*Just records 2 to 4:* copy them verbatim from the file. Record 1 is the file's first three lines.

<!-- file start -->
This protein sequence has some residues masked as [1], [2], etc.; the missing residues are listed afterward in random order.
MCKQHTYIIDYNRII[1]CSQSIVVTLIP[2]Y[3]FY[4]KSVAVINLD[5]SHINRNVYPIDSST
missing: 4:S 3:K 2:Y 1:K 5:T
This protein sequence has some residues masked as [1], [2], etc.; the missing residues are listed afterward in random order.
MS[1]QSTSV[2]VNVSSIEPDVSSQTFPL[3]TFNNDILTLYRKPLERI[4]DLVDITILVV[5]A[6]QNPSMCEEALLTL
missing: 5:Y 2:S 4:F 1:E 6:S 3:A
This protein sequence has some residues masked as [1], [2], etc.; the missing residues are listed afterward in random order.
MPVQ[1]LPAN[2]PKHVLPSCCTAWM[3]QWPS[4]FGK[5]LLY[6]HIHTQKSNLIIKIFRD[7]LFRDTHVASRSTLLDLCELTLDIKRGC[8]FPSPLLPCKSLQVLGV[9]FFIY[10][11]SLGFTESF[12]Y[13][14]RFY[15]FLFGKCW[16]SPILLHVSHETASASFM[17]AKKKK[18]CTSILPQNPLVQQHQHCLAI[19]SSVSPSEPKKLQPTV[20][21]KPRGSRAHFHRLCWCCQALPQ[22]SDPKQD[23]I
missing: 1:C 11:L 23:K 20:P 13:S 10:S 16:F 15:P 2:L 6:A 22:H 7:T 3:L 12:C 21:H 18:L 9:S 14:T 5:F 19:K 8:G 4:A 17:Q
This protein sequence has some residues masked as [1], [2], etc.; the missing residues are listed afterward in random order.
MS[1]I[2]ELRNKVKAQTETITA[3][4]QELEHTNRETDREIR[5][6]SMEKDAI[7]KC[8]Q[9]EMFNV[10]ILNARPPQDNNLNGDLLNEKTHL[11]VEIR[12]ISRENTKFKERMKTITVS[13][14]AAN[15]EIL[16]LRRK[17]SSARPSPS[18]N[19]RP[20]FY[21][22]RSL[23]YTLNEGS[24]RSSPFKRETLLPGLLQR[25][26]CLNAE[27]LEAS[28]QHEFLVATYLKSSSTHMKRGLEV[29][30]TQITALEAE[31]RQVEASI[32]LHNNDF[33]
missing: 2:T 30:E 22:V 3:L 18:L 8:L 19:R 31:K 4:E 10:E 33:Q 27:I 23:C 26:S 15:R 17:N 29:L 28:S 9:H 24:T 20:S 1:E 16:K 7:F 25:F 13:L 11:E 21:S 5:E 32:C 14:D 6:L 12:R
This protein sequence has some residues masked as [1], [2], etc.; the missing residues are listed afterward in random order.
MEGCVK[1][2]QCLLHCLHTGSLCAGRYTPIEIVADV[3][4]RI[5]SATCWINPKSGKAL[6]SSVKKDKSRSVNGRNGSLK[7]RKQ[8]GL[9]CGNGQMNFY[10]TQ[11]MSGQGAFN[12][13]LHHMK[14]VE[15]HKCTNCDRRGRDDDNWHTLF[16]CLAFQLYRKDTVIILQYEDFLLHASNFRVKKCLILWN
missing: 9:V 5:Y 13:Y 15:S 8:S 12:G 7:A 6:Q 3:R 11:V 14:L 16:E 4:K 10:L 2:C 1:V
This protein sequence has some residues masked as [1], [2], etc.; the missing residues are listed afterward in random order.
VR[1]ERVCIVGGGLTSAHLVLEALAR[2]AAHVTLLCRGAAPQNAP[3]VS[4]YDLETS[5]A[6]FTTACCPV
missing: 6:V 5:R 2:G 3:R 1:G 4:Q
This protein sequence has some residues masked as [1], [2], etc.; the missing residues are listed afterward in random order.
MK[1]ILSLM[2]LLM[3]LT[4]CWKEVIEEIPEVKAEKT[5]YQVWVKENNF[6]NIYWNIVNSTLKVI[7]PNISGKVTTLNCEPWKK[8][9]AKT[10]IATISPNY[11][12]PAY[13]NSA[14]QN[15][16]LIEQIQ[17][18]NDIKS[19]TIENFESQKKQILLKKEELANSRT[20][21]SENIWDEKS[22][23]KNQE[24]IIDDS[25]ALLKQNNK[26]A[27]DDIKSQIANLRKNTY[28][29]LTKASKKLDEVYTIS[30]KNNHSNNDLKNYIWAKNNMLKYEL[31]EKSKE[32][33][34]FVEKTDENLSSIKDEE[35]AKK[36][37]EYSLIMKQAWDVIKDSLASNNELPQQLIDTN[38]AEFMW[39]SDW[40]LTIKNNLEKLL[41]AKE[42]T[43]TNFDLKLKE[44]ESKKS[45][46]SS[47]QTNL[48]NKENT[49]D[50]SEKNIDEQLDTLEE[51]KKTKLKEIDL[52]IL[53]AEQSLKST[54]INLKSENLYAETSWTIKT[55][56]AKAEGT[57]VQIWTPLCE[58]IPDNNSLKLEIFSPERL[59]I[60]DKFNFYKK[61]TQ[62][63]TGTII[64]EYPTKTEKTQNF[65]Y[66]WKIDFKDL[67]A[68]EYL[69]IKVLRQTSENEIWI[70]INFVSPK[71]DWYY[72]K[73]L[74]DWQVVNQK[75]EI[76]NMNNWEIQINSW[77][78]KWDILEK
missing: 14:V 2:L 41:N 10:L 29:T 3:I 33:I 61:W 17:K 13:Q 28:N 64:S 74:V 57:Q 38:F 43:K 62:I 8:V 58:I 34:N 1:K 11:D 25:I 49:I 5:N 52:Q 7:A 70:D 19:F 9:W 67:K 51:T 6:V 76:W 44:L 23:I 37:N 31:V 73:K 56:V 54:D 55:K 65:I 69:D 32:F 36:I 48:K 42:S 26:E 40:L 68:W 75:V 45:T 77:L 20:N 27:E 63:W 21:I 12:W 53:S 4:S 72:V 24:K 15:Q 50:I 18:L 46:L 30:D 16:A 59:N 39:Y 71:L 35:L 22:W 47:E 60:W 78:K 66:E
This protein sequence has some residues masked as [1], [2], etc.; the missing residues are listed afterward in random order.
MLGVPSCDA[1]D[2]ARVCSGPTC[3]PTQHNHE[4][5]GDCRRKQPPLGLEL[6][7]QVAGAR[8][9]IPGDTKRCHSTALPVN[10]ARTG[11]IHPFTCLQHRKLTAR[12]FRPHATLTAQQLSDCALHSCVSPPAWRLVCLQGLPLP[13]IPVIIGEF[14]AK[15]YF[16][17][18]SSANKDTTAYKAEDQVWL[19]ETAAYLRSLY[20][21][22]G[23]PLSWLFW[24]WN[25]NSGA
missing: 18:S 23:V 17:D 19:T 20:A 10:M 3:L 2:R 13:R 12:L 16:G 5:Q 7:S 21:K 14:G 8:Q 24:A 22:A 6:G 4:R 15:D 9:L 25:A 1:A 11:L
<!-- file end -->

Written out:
This protein sequence has some residues masked as [1], [2], etc.; the missing residues are listed afterward in random order.
MS[1]QSTSV[2]VNVSSIEPDVSSQTFPL[3]TFNNDILTLYRKPLERI[4]DLVDITILVV[5]A[6]QNPSMCEEALLTL
missing: 5:Y 2:S 4:F 1:E 6:S 3:A
This protein sequence has some residues masked as [1], [2], etc.; the missing residues are listed afterward in random order.
MPVQ[1]LPAN[2]PKHVLPSCCTAWM[3]QWPS[4]FGK[5]LLY[6]HIHTQKSNLIIKIFRD[7]LFRDTHVASRSTLLDLCELTLDIKRGC[8]FPSPLLPCKSLQVLGV[9]FFIY[10][11]SLGFTESF[12]Y[13][14]RFY[15]FLFGKCW[16]SPILLHVSHETASASFM[17]AKKKK[18]CTSILPQNPLVQQHQHCLAI[19]SSVSPSEPKKLQPTV[20][21]KPRGSRAHFHRLCWCCQALPQ[22]SDPKQD[23]I
missing: 1:C 11:L 23:K 20:P 13:S 10:S 16:F 15:P 2:L 6:A 22:H 7:T 3:L 12:C 21:H 18:L 9:S 14:T 5:F 19:K 8:G 4:A 17:Q
This protein sequence has some residues masked as [1], [2], etc.; the missing residues are listed afterward in random order.
MS[1]I[2]ELRNKVKAQTETITA[3][4]QELEHTNRETDREIR[5][6]SMEKDAI[7]KC[8]Q[9]EMFNV[10]ILNARPPQDNNLNGDLLNEKTHL[11]VEIR[12]ISRENTKFKERMKTITVS[13][14]AAN[15]EIL[16]LRRK[17]SSARPSPS[18]N[19]RP[20]FY[21][22]RSL[23]YTLNEGS[24]RSSPFKRETLLPGLLQR[25][26]CLNAE[27]LEAS[28]QHEFLVATYLKSSSTHMKRGLEV[29][30]TQITALEAE[31]RQVEASI[32]LHNNDF[33]
missing: 2:T 30:E 22:V 3:L 18:L 8:L 19:R 31:K 4:E 10:E 33:Q 27:I 23:C 26:S 15:R 17:N 29:L 28:S 9:H 24:T 20:S 1:E 16:K 7:F 25:F 13:L 11:E 21:S 5:E 32:C 14:D 6:L 12:R